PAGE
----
The contrast of qualities in literary characters greatly increases their complexity.Thomas Hardy's novel, Mayor Of Casterbridge, uses the good and evil in Michael Henchard's life to depict him as a very complex character.Revolving around an oath he makes, he is able to develop into a mosaic and complicated individual.
Early on, Michael Henchard is expressed as an evil character.He is known as an alcoholic because of his frequent visits to the local furmity.After a long night of drinking he awakes, reminiscing on the night before."We walked here, and I had the furmity and rum in it-and sold her." (Pg 21)In relation with his substance abuse, he is intoxicated one evening and sells his wife and daughter, Susan and Elizabeth-Jane.During the auction, he makes a statement that foreshadows his next action."For my part I don't see why men who have got wives and don't want'em, shouldn't get rid of'em as these gipsy fellows do their old horses." (Pg 11)With that declaration, he proceeds to barter with the men in the pub until she is bought for five guineas.When Henchard realizes the severity of what he has done, he punishes himself, promising not to drink any alcohol for twenty-one years.He finally sees the evil that alcohol brings into his life, and attempts to overcome his addiction.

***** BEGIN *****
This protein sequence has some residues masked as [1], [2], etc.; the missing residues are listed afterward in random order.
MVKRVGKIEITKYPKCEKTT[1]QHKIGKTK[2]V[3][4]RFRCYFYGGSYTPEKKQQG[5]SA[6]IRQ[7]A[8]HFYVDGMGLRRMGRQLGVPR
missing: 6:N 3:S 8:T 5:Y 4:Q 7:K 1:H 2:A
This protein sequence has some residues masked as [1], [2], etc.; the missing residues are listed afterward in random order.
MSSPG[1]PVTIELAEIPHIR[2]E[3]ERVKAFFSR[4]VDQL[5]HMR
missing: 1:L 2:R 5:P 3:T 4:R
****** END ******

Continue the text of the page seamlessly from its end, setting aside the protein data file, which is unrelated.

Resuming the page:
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With Henchard's life altering oath, he begins to expand into a generally good man.He becomes the mayor of Casterbridge and invites his wife and daughter back into his life.After Susan dies, Michael begins to take a notable interest in Elizabeth-Jane.She realizes his attempt at good parenting, and in one of their discussions proceeds to inform him of the new title she is giving him."Father it is.For of course you would not have done half the things you have done for me, and let me have my own way so entirely, and bought me presents, if I had only been your s…